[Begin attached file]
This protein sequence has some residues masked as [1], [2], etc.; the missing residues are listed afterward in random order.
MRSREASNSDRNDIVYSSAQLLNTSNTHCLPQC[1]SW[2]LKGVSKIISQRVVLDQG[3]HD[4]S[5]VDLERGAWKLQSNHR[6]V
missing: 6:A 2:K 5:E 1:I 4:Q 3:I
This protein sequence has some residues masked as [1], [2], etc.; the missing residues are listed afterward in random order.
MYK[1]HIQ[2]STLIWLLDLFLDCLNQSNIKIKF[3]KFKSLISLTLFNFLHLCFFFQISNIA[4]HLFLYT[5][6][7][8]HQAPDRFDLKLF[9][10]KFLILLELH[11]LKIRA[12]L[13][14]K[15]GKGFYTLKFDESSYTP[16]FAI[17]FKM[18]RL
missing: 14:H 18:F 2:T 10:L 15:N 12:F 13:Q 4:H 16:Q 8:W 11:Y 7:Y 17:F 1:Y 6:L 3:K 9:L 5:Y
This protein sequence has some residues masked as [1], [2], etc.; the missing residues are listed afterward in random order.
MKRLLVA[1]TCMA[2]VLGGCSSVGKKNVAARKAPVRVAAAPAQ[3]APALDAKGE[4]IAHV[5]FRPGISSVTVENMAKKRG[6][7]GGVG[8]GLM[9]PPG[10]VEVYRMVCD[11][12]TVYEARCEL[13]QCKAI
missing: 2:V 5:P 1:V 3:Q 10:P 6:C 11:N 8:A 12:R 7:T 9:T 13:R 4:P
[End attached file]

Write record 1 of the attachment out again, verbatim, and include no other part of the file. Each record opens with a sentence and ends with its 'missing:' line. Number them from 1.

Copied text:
This protein sequence has some residues masked as [1], [2], etc.; the missing residues are listed afterward in random order.
MRSREASNSDRNDIVYSSAQLLNTSNTHCLPQC[1]SW[2]LKGVSKIISQRVVLDQG[3]HD[4]S[5]VDLERGAWKLQSNHR[6]V
missing: 6:A 2:K 5:E 1:I 4:Q 3:I